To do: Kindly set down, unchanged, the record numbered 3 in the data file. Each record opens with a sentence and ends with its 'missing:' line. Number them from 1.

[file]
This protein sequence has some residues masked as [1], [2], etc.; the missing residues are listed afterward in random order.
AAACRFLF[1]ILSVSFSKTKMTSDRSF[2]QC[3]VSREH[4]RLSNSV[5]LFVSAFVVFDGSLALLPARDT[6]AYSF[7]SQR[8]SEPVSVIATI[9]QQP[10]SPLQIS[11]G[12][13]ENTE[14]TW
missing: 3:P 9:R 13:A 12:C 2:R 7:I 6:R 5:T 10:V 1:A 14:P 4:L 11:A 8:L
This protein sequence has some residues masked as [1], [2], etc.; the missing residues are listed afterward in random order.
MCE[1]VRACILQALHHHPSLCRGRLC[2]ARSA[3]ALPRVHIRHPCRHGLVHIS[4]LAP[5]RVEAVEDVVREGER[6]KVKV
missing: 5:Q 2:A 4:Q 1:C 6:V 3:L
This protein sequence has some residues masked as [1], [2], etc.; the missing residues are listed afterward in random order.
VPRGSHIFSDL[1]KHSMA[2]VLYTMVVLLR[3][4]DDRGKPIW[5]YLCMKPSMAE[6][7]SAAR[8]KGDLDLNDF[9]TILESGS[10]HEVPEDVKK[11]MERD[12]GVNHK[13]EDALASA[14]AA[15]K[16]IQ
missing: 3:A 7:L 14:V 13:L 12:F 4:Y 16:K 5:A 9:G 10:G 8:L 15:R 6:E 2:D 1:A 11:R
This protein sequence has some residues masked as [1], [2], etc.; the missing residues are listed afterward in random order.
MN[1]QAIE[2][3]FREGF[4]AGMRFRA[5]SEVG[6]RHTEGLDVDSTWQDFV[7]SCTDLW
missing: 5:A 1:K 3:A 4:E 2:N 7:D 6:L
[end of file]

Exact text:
This protein sequence has some residues masked as [1], [2], etc.; the missing residues are listed afterward in random order.
VPRGSHIFSDL[1]KHSMA[2]VLYTMVVLLR[3][4]DDRGKPIW[5]YLCMKPSMAE[6][7]SAAR[8]KGDLDLNDF[9]TILESGS[10]HEVPEDVKK[11]MERD[12]GVNHK[13]EDALASA[14]AA[15]K[16]IQ
missing: 3:A 7:L 14:V 13:L 12:F 4:Y 16:K 5:A 9:G 10:G 8:L 15:R 6:E 2:D 1:A 11:R